Cyber security major challenge to govts, institutions — Police

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Abuja  –  Cyber security constitutes a major challenge to governments, institutions, and individuals, the Deputy Inspector-General of Police on ICT, Mrs Chintua Amajor-Onu, said on Thursday.

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Amajor-Onu said this during the opening ceremony of the International Conference on Cyberspace (Cyber 2015) in Abuja.

The theme of the conference was “Cyberspace Governance: The Imperative for National and Economic Security’’.

Represented by an Assistant Inspector-General of Police, Mr Danladi Mshelwala, she said that cyber crimes such as sabotage, terrorism and espionage were being perpetuated through cyberspace.

“Even though there is an increasing dependence on cyberspace, there are risks that tend to threaten national economy and security.

“This is because important and sensitive data, networks and systems that can be trusted, are now being compromised or tampered with in a way that can be difficult to detect.

“Cyberspace has contributed to the development of many countries and is now critical to the socio-economic success and growth of most nations.

“The ability of a nation to leverage on the potentials of cyberspace enables the nation to have significant influence and control globally.’’
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Amajor-Onu, therefore, stressed the need for Nigeria and its citizens to enjoy the full benefits of cyber technology and for the three tiers of government and other institutions to be fully involved in cyberspace governance.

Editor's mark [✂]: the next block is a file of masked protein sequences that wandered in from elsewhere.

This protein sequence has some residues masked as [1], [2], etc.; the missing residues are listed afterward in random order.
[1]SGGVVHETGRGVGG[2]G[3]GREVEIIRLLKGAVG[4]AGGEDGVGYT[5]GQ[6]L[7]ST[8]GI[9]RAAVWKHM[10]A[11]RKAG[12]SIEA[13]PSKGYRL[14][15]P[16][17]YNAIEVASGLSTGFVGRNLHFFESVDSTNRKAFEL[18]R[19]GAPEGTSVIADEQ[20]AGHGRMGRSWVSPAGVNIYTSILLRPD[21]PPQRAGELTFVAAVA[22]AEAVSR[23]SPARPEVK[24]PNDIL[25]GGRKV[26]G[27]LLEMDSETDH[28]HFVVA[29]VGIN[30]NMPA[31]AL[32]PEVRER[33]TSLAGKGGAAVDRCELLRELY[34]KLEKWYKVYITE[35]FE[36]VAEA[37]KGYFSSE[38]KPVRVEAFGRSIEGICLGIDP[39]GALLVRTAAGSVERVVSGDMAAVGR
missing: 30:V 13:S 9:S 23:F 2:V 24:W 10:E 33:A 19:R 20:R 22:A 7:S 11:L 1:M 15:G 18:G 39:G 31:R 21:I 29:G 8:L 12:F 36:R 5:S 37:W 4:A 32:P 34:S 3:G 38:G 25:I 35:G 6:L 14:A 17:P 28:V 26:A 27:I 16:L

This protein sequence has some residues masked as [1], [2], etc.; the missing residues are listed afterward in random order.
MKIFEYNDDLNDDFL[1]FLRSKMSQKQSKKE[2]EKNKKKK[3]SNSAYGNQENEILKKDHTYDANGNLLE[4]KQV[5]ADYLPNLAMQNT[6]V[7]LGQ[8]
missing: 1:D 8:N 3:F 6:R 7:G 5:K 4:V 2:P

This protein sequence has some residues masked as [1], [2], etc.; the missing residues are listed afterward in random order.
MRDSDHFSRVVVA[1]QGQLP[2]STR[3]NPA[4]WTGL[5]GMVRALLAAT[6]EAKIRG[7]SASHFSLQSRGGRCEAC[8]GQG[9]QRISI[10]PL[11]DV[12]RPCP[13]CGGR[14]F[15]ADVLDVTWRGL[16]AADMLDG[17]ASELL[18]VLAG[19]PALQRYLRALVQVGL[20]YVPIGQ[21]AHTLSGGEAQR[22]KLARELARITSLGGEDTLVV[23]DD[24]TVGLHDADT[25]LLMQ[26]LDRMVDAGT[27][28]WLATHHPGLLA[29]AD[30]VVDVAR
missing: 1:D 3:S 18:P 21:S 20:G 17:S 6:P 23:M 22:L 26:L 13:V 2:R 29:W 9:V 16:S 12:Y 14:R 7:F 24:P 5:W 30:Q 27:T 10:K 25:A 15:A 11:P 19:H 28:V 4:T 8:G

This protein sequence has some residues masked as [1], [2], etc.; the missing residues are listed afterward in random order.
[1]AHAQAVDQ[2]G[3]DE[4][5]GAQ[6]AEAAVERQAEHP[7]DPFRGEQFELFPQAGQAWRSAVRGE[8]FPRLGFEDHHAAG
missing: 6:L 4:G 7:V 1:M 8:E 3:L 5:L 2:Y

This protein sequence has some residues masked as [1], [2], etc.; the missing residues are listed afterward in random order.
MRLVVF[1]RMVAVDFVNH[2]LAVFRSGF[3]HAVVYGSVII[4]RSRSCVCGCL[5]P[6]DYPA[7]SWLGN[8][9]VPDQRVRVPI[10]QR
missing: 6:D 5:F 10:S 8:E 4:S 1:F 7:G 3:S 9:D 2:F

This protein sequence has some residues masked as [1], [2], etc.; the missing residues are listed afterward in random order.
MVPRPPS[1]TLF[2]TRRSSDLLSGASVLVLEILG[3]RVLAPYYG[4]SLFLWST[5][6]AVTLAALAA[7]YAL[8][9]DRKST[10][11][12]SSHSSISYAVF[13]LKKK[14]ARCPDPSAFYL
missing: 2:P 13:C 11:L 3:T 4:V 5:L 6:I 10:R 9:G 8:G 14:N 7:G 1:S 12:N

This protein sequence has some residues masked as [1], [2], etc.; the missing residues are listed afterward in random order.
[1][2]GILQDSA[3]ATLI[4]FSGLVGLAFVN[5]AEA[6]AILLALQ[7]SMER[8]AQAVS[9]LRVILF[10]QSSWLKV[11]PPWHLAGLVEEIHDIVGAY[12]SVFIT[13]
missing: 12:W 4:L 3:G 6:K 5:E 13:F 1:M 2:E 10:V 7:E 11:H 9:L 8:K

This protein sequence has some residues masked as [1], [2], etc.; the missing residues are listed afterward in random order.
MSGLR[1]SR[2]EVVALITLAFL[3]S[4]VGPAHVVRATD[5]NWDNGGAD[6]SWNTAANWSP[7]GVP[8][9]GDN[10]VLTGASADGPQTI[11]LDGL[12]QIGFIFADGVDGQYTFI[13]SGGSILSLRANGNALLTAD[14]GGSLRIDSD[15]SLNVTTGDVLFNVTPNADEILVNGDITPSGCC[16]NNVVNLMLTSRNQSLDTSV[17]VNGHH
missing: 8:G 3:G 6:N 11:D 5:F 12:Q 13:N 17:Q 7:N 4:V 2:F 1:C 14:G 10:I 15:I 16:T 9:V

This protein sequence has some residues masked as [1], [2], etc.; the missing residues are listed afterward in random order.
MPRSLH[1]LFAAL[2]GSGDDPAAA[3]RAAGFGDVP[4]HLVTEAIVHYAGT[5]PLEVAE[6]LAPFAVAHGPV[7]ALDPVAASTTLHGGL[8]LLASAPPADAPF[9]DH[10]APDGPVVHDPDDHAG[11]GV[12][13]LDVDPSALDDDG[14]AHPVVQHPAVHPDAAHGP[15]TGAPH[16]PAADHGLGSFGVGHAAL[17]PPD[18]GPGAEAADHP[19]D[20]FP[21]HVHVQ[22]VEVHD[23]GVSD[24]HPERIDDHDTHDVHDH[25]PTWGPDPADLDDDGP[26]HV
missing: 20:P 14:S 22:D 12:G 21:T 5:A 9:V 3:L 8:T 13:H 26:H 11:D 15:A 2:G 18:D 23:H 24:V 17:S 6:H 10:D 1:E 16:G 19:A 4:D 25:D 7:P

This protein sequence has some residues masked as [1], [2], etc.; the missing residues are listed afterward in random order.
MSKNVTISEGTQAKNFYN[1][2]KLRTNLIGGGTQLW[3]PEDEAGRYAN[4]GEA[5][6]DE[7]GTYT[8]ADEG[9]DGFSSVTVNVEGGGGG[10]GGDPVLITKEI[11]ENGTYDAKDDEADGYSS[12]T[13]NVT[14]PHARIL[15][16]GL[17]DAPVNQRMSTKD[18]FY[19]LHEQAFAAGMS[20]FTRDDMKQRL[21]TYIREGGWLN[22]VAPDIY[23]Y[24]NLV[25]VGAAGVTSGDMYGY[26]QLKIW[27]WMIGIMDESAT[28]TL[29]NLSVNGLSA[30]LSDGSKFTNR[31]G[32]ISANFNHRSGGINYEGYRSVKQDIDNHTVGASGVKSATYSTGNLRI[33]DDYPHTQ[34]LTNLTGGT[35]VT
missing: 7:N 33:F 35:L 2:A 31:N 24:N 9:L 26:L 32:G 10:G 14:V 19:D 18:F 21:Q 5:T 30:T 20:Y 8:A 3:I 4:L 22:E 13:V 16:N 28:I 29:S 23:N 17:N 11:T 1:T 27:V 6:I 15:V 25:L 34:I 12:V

In his remarks, Prof. Muhammad Mainoma, the Vice-Chancellor Nasarawa State University, said that most countries had recognised cyberspace as the fifth domain of war after land, sea, air and space.

“Besides the emerging digital economy driven by the extensive use of digital knowledge, most countries have recognised cyberspace as the fifth domain of war.

“Cyberspace has become a new focal point for innovations, enterprises, social networking criminality and warfare.

“It is important to mention that aside the gains, there are criminals of sorts undermining and exploiting cyberspace capability to the impairment and harm of others.

“It is therefore worrisome that the disruption of cyberspace is capable of causing colossal damage to the economy and national security of a country.

“In this light, it is in our collective interest to keep the Internet safe by exploring new grounds through research and development, to foster fair competitiveness,’’ Mainoma said.

One of the organisers, Prof. Gloria Chukwudebe, the Chief Executive Officer, Institute of Electrical and Electronic Engineers (IEEE), said that the conference would provide more insight into safer use of cyberspace.

She said that it would also enhance productivity in all business processes of government and private organisations.

“We hope that the conference will provide the platform for possible cyberspace technology research collaborations and safer networking for young and experienced professionals,’’ Chukwudebe said. (NAN)


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